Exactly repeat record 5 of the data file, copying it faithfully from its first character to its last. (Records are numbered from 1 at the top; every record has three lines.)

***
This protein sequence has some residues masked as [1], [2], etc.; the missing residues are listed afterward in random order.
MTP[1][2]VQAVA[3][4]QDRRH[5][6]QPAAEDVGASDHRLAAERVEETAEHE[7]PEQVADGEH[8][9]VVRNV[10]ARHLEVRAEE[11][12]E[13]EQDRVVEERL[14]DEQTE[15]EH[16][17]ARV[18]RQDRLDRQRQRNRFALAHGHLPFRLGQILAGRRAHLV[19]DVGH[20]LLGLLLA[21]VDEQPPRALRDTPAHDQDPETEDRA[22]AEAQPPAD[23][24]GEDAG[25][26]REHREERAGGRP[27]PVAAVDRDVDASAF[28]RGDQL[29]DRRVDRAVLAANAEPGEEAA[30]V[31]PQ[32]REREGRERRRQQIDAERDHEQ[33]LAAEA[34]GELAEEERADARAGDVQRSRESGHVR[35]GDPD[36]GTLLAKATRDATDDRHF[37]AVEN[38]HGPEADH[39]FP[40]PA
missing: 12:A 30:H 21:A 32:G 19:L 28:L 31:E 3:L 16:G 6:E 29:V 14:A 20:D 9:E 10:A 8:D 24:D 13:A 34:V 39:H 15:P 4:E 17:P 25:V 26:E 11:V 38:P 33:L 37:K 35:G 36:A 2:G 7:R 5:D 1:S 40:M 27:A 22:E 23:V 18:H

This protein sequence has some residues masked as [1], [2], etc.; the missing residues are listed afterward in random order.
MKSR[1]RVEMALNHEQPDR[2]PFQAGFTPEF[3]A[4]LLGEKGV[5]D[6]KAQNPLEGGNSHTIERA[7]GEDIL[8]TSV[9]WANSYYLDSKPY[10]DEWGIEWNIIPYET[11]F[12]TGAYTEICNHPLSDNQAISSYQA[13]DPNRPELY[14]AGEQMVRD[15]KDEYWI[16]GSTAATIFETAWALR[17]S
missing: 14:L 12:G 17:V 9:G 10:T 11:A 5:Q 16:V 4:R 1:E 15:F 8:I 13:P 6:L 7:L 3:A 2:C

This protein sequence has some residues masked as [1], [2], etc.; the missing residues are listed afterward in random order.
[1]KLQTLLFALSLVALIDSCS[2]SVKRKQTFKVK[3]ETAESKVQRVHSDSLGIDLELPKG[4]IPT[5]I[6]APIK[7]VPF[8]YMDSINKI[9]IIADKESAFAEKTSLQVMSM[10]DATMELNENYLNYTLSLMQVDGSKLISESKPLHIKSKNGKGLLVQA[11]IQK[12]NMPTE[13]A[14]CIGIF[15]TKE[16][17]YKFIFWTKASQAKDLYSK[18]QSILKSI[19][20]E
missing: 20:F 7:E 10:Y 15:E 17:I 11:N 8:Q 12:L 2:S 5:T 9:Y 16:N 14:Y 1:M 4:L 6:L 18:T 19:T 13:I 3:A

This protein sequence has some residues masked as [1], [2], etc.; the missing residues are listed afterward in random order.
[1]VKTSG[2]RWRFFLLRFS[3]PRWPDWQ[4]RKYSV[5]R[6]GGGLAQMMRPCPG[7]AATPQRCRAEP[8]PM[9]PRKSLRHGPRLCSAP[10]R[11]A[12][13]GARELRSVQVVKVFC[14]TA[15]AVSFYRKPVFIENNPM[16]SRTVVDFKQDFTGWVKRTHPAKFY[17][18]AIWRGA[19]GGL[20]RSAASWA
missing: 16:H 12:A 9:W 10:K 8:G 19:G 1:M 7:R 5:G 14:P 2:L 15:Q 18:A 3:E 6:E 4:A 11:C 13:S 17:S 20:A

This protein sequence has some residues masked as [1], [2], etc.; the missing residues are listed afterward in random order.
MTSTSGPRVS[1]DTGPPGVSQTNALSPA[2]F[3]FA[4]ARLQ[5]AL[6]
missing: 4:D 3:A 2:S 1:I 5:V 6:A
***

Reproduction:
This protein sequence has some residues masked as [1], [2], etc.; the missing residues are listed afterward in random order.
MTSTSGPRVS[1]DTGPPGVSQTNALSPA[2]F[3]FA[4]ARLQ[5]AL[6]
missing: 4:D 3:A 2:S 1:I 5:V 6:A